Game 62, Away Game 31 | Saturday February 25, 2017 
Air Canada Centre, Toronto, ON.





(Photo by Mark Blinch/NHLI via Getty Images)


Forward lines and defense pairings 

Pacioretty – Danault – Radulov
Lehkonen – Galchenyuk – Gallagher
Byron – Plekanec – Shaw
Andrighetto – Desharnais – Mitchell

Markov – Weber
Emelin – Petry
Beaulieu – Nesterov




Michael McCarron, Brian Flynn, Greg Pateryn

Injured Reserve


Game Report

Get used to the term incremental progress. Slowly, probably too slowly for the liking of fans, Claude Julien is fixing the very broken Canadiens team that was handed to him from the previous head coach. Installing a new system may come with setbacks and even cause leaks elsewhere. But there are some positive signs that the Habs are headed in the right direction.

Start with enthusiasm. The celebration following Carey Price’s save on Auston Matthews and Andrew Shaw’s overtime goal tell you that the spark has returned. The Canadiens are motivated to play for each other again. And their effort level has been ramped up significantly since the coaching change.

A new first pairing was unveiled for Saturday night’s game. It is the one we have been calling for, for quite some time, with Andrei Markov alongside Shea Weber. Markov has been the Canadiens best defenceman since the arrival of Julien, and with Weber, the pair were solid against the Maple Leafs.

Put Alex Galchenyuk with Max Pacioretty and good things happen. The duo was on the ice for both regulation goals with Galchenyuk and Pacioretty each picking up a marker. Galchenyuk centred the second line with Brendan Gallagher and Artturi Lehkonen on his wings for the majority of the game but it appears that the transition to the top line is in progress.

The rehabilitation project that is Andrew Shaw is underway. Shaw has embraced having a more well-defined role and has even improved his discipline. Shaw’s determination on the winning goal is what Habs fans expected to see from day one. Better late than never.

But once again, this game belonged to Carey Price. Shaw would not have had the opportunity to play overtime hero if not for the spectacular goaltending of Price. Three stars aside, Price was the single most important reason for this Canadiens win. And a historic personal win for him, with Price moving past Ken Dryden to sit third on the Canadiens list of goaltender wins with 259.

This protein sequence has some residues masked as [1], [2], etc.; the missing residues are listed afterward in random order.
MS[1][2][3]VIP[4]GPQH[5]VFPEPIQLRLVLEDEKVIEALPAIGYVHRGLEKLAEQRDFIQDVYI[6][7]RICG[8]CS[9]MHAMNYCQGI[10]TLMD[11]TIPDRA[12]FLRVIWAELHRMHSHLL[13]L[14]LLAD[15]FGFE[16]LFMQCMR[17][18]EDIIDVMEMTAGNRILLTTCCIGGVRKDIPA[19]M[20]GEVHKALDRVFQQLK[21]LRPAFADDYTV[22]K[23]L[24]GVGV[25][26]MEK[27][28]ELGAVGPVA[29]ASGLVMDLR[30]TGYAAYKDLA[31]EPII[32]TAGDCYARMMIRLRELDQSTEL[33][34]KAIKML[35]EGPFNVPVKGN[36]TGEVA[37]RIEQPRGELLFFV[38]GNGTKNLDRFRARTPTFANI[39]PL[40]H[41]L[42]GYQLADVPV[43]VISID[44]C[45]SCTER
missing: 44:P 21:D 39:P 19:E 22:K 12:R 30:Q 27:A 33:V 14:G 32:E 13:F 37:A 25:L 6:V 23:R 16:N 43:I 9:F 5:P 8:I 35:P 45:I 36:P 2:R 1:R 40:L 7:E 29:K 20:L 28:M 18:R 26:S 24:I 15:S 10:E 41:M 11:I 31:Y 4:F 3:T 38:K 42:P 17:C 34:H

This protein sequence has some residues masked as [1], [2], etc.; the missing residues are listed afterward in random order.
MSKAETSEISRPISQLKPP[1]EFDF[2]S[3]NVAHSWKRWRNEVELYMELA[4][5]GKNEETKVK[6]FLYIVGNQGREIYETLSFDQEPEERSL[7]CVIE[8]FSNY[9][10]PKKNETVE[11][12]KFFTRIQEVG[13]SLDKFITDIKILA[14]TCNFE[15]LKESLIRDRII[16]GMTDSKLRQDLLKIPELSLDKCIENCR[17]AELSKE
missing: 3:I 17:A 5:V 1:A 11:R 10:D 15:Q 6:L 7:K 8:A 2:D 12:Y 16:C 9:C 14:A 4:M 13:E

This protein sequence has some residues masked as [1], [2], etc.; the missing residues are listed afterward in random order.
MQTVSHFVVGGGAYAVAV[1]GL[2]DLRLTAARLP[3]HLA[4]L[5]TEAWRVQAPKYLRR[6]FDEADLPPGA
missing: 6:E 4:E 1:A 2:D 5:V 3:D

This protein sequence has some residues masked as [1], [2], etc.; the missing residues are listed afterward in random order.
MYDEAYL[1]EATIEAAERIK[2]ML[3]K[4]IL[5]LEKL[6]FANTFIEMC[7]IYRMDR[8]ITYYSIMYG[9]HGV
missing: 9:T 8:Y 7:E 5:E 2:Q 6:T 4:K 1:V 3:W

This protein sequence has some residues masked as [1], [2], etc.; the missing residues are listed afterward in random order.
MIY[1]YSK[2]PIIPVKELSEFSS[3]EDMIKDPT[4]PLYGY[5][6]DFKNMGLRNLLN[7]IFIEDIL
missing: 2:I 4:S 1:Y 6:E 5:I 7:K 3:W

▲     Carey Price, Shea Weber, Andrei Markov, Max Pacioretty, Artturi Lehkonen, Tomas Plekanec, Andrew Shaw, Alex Galchenyuk

▼     Phillip Danault, Jeff Petry, Alexei Emelin, David Desharnais

28 Shots 34
54% Face-offs 46%
1 for 4 Power Play 0 for 2
4 Penalty Minutes 8
37 Hits 32
60 Corsi For 57
 FINAL 1 2 3 OT SO T
 Canadiens (33-21-8) 0 2 0 1 3
 Maple Leafs (28-20-13) 1 0 1 0 2
Scorers Goalies
  • MTL: Pacioretty (29), Galchenyuk (13), Shaw (9)
  • TOR: Matthews (29), Matthews (30)
  • MTL: Price (L) 25-16-5
  • TOR: Greiss (W) 20-11-3
 NHL Three Stars

  1.  Alex Galchenyuk  MTL
  2.  Auston Matthews  TOR
  3.  Andrew Shaw  MTL

 Video Highlights 
 Post-game Press Conference
Coach Claude Julien

  • “[Carey Price] is one of the best in the world. All good goaltenders give their team a chance to win. We’re fortunate enough to have a guy like him that gives us a chance to win every night.”
  • “He’s also given us confidence because if there is a breakdown, he’s making the save. He allows us to play with a lot more confidence.”

Andrew Shaw

  • “I think Carey deserves full credit for his 259th win, not me. He’s the one who battled, and made the big-time saves, so it’s all on him. He deserved that win. He made some huge saves on the penalty kill, and his 5-on-5 play was outstanding. He’s like a third defenseman out there, he moves the puck so well. He was our best player tonight.”

Carey Price

  • “Ken (Dryden) was the first Hab I ever met. I met him in Williams Lake, BC when I was about eight-years-old, and got his autograph on a piece of paper that I still have today.”
  • “I was going through a tough time when I was about 21, but [Ken] called me and we had a good talk. I have a lot of respect for Ken — for what he’s done in the NHL, and what he’s done afterwards. He’s a very special human being. I was young, trying to figure out my game and who I was as a person. Having somebody like him call was a big life-changer, for sure.”

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